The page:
I bought myself a new laptop the other day, and while I'm happy with it, it came with Windows 8. This wasn't an issue per se, once I looked up on the internet how to find the "shut down" button... Sure, the gestures are a bit annoying when you don't have a touch screen, but I could live with that.
But then I started running into familiar issues again, as I tried to set all the Haskell libraries I needed for a project: libraries not working on Windows, MinGW/MSYS/Cygwin hell, etc... I just couldn't take it anymore. So I guess this is an admission of defeat that when you need work done quickly using a significant number of Haskell libraries, you need a Unix based OS.
So I decided to dual boot the computer with Ubuntu. I don' really know why I chose Ubuntu, from looking around it looked like it was both stable and developer friendly.
I was first pleased to see that Windows would give me tools to resize my main partition. I remember a time where you had to use third party software to to do that!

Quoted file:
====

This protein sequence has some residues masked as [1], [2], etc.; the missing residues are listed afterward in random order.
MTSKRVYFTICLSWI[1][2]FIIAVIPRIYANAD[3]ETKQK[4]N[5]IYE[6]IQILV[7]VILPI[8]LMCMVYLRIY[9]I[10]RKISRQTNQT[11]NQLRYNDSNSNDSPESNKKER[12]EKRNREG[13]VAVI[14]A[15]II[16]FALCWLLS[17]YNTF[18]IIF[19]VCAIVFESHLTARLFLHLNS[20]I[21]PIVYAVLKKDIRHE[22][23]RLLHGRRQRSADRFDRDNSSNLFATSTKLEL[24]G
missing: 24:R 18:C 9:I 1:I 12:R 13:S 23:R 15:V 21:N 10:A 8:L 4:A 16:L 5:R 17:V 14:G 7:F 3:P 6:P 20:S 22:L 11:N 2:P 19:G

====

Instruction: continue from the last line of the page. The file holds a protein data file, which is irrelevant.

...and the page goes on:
I burned a DVD with the 12.10 image (I see 13.04 is out, I'll have to upgrade some day I suppose), and went with the Linux Secure install. It didn't recognize that I had a Windows install, so I configured my partitions and tried to understand what the messages about the boot loader meant. But when I restarted, I went straight to Windows as if Ubuntu didn't exist. So I restarted using the DVD, and launched the Boot Repair utility. At the end it told me that I had to change something in the UEFI options of the computer. I went in there and sure enough there was an entry for Ubuntu. Once I selected that, I could now see the dual boot screen, giving me the choice between Ubuntu and Windows, and both work! Success!
After that, not much sweat to report. I quickly appreciated apt-get, as opposed to the various downloads+install procedures you get for windows software. Sure, at the time I installed it, Eclipse was still 3.8 and not 4.2, but I'm not going to complain.
Ho, and the library I needed that I couldn't get to work on Windows? Installed like a charm.
I'm now a Ubuntu Haskell developer, and I don't regret it.